Scottish Courts

Supreme Court of the United Kingdom

The highest domestic court of appeal in most cases since 1 October 2009, the Supreme Court of the United Kingdom was created by the Constitutional Reform Act 2005, effectively replacing the House of Lords as the highest court. It is a court of appeal in civil cases referred from the Scottish courts, but not in criminal cases. It also rules on devolution issues (formerly the Privy Council performed this function).

Click here to link to a list of the Supreme Court Judges.

College of Justice

The judges who make up the College of Justice may preside over the Court of Session or the High Court. Perhaps rather confusingly, the it is sometimes also called the Supreme Court, although it is a separate from (an indeed subordinate to) the Supreme Court of the United Kingdom.

Click here to link to a list of the Judges of the College of Justice.

Court of Session

 The Court of Session is the highest civil court on Scottish territory. Its Outer House hears cases at first instance, while its Inner House hears appeals. It sits permanently in Parliament House in Edinburgh as shown below. Click the picture for a virtual tour of the court.

The High Court of Justiciary

The High Court is the highest criminal court. It is a court of first instance and appeal, and is sometimes also called the Court of Criminal Appeal. There is no further right of appeal except under the Human Rights Act 1998, wherepon the case may be reffered to the Supreme Court of the UK. Unlike the Court of Session, the High Court is a circuit court and often convenes in sheriff court houses.

Sentencing Powers

Unlimited fine

Unlimited prison sentence

Upper Tribunal

The Upper Tribunal (aka the Administrative Appeals Chamber) is a UK-wide court that hears appeals and applications for permission to appeal from the First-Tier Tribunal as well as from certain other decision-making bodies and, in England nd Wales, certain forms of Judicial Review, Criminal Injuries Compensation Appeals, and cases remitted from the High Court.

The Upper Tribunal is the creation of the Tribunals, Courts and Enforcement Act 2007, which effectively establishes creates a new, unified tribunal structure for the UK, with a First-Tier Tribunal to hear cases at first instance and the Upper Tribunal to hear appeals. The Tribunals are divided into several ‘Chambers’, each dealing with a specific area of law. For a list of the huge number of tribunals whose functions have been (or will be) transferred to the First-Tier Tribunal, click here.

Appeal from the Upper Tribunal lies to the Court of Session in Scotland (or to the Court of Appeal in England and Wales). 

The Upper Tribunal is led by the Senior President of Tribunals, currently  Lord Justice Carnwath, while each Chamber has a Chamber President.

Sheriff Court

A Sheriff is a form of judge in Scotland. The Sheriff Court is a form of local court which hears civil and criminal cases. There are 50 such courts grouped into Sheriffdoms of which there are six, each presiding over a certain geographical jurisdiction:- (1) Lothian & Borders, (2) Glasgow & Strathkelvin, (3) North Strathclyde, (4) South Strathclyde, Dumfires & Galloway, (5) Grampian, Highland and Islands, and (6) Tayside, Central & Fife. The Sheriffdom of Glasgow & Strathkelvin alone has only one single court, being Glasgow Sheriff Court, Europe’s busiest court.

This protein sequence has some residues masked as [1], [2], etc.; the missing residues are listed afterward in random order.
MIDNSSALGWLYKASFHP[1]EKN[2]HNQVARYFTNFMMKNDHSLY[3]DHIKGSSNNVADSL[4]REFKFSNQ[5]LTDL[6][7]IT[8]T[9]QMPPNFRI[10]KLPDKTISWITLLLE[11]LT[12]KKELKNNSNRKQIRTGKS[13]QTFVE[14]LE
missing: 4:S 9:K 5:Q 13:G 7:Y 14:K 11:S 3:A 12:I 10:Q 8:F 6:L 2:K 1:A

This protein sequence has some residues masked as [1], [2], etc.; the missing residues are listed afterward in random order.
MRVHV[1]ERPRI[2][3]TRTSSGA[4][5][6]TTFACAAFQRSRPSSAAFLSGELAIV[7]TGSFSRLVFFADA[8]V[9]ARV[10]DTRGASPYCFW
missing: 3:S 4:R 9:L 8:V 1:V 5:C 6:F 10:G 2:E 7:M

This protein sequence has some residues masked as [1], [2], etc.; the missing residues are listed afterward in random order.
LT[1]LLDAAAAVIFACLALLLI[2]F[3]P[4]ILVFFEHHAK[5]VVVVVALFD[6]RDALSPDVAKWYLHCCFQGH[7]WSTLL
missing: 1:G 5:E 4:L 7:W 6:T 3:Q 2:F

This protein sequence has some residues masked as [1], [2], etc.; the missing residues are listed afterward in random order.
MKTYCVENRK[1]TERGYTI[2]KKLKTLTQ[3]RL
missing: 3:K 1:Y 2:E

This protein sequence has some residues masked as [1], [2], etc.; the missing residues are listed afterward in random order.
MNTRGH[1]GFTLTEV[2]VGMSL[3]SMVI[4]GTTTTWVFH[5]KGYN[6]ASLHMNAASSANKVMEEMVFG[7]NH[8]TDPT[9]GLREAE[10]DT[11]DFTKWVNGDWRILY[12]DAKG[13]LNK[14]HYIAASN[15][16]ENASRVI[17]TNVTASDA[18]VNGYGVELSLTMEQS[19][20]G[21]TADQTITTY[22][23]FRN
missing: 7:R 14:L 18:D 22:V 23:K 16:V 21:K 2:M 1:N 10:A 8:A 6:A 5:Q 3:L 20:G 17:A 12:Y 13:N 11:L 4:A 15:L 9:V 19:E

Each Sheriffdom is presided over by a Sheriff Principal, who oversees the Sheriffs sitting there. The Sheriff Principal also hears civil appeals, but not criminal appeals, which may only be referred to the High Court. Click the picture to view a plan of the layout of a typical court room.

The Sheriff Court presides over various kinds of case.

Civil Cases

Ordinary Causes

Financial actions worth over £5,000, divorces, personal injury cases etc.

Summary Causes

Financial actions worth between £3,000-£5,000, evictions etc.

Small Claims

Financial actions worth up to £3,000. Summary Causes and Small Claims are often heard in the same session in what is sometimes called debtors’ court.

Fatal Accident Inquiries

In Scotland the sheriff performs the function of coroner in FAI’s raised by the Procurator Fiscal.

Adults with Incapacity Applications

Applications by families of mentally ill persons for intervention orders, welfare guardianship orders etc.

Summary Applications

For example, applications in respect of certain licensing matters.

Commissary Cases

Matters relating to the winding up of deceased persons’ estates.

Criminal Cases

Solemn Cases

Serious crimes tried on indictment before a jury of twelve men and women, e.g. serious assault, fraud and attempted rape.

Sentencing Powers

Max fine, unlimited

Max imprisonment , 5 years (unless restricted by statute)

Summary Cases

Criminal offences tried on complaint by the sheriff alone without a jury.

Sentencing Powers

Common Law

Max fine, £10,000

Max imprisonment, 12 months


Offences triable on summary complaint or indictment (“either way offences”)

Max imprisonment, 12 months

(although higher penalties may be provided for by statute)

Offences triable on summary complaint only

Max imprisonment, 3 /12 months for non-list / list offences

District Court

The Distict Court is a form of local court presided over by a bench of lay  justices of the peace or a legally qualified  stipendiary magistrate. Tthe court only tries minor criminal offences. It is similar to the Magistrate’s Court in England and Wales.

Sentencing Powers

 Justice of the Peace      

Max fine, £2,500

Max imprisonment, 60 days

(Scottish Ministers retain power to increase to 6 months)

Stipendiary Magistrate

Same powers as Sheriff in Summary Procedure

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